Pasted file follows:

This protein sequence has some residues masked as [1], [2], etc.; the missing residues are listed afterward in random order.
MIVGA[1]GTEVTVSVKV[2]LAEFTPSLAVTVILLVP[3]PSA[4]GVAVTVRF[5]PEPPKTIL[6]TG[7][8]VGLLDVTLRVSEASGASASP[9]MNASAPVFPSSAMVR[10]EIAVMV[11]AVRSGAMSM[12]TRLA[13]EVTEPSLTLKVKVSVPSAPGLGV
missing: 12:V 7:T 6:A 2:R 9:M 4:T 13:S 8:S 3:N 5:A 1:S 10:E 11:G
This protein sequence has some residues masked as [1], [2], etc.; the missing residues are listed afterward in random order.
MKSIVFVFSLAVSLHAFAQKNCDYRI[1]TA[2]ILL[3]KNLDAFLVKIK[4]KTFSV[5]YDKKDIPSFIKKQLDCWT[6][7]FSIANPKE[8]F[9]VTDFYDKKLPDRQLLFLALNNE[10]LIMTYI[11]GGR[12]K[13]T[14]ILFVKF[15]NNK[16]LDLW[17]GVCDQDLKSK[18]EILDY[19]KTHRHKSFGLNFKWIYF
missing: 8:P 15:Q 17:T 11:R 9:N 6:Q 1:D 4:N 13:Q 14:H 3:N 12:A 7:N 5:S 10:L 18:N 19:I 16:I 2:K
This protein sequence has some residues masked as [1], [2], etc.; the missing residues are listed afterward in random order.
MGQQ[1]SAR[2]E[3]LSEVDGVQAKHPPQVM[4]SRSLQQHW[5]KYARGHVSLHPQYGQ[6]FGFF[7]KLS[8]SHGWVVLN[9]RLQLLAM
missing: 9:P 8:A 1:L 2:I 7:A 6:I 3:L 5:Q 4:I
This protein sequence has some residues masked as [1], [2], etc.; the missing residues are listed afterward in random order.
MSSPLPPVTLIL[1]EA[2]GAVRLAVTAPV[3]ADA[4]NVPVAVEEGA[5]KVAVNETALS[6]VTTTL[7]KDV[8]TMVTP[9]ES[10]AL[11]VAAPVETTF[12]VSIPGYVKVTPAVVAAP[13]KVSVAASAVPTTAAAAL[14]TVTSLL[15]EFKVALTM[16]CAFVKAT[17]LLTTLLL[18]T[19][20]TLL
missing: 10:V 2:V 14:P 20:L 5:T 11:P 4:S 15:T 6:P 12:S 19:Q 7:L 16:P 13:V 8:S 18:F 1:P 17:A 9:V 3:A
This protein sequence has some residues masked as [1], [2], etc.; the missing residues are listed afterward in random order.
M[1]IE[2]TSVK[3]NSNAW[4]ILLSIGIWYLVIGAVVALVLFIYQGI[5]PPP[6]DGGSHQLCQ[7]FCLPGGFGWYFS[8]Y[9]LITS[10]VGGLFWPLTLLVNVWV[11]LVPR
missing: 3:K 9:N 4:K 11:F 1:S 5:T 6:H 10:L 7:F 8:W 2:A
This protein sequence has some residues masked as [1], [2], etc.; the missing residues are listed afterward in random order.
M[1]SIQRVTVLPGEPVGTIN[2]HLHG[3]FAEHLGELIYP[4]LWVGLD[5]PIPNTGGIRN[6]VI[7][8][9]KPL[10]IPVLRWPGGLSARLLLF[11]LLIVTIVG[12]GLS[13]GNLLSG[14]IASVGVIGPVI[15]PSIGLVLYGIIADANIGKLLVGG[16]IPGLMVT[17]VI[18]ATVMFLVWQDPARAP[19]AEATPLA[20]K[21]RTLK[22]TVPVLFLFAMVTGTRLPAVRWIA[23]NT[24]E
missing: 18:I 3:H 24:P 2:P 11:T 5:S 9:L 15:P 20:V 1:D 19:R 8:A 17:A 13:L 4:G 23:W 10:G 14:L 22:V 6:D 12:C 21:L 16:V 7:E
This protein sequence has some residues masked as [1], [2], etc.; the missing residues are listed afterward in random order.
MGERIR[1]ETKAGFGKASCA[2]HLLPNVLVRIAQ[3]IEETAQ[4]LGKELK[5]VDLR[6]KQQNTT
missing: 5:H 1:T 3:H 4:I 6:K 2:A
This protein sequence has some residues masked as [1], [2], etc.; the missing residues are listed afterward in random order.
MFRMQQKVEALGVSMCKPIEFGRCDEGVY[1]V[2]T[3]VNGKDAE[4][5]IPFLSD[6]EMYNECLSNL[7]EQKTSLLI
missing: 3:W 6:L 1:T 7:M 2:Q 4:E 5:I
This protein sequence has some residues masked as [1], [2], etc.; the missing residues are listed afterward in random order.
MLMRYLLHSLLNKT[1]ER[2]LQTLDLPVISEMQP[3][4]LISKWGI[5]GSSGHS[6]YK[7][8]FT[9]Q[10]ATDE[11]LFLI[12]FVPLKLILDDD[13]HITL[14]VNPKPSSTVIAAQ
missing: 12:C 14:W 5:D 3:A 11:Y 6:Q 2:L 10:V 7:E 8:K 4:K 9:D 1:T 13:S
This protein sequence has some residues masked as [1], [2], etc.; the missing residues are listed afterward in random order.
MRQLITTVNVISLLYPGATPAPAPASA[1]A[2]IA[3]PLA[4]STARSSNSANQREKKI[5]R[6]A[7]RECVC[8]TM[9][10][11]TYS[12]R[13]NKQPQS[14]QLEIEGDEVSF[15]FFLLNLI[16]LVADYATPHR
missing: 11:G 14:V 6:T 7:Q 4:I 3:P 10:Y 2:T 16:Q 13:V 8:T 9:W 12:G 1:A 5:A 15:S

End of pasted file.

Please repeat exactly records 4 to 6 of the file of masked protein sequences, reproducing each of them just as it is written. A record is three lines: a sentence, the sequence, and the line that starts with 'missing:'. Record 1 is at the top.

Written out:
This protein sequence has some residues masked as [1], [2], etc.; the missing residues are listed afterward in random order.
MSSPLPPVTLIL[1]EA[2]GAVRLAVTAPV[3]ADA[4]NVPVAVEEGA[5]KVAVNETALS[6]VTTTL[7]KDV[8]TMVTP[9]ES[10]AL[11]VAAPVETTF[12]VSIPGYVKVTPAVVAAP[13]KVSVAASAVPTTAAAAL[14]TVTSLL[15]EFKVALTM[16]CAFVKAT[17]LLTTLLL[18]T[19][20]TLL
missing: 10:V 2:V 14:P 20:L 5:T 11:P 4:S 15:T 6:P 12:S 19:Q 7:L 16:P 13:V 8:S 18:F 1:P 17:A 9:V 3:A
This protein sequence has some residues masked as [1], [2], etc.; the missing residues are listed afterward in random order.
M[1]IE[2]TSVK[3]NSNAW[4]ILLSIGIWYLVIGAVVALVLFIYQGI[5]PPP[6]DGGSHQLCQ[7]FCLPGGFGWYFS[8]Y[9]LITS[10]VGGLFWPLTLLVNVWV[11]LVPR
missing: 3:K 9:N 4:K 11:F 1:S 5:T 6:H 10:L 7:F 8:W 2:A
This protein sequence has some residues masked as [1], [2], etc.; the missing residues are listed afterward in random order.
M[1]SIQRVTVLPGEPVGTIN[2]HLHG[3]FAEHLGELIYP[4]LWVGLD[5]PIPNTGGIRN[6]VI[7][8][9]KPL[10]IPVLRWPGGLSARLLLF[11]LLIVTIVG[12]GLS[13]GNLLSG[14]IASVGVIGPVI[15]PSIGLVLYGIIADANIGKLLVGG[16]IPGLMVT[17]VI[18]ATVMFLVWQDPARAP[19]AEATPLA[20]K[21]RTLK[22]TVPVLFLFAMVTGTRLPAVRWIA[23]NT[24]E
missing: 18:I 3:H 24:P 2:P 11:T 5:S 9:L 15:P 20:V 1:D 19:R 8:A 17:A 13:L 4:G 23:W 10:G 14:L 22:V 6:D 12:C 21:L 16:V 7:E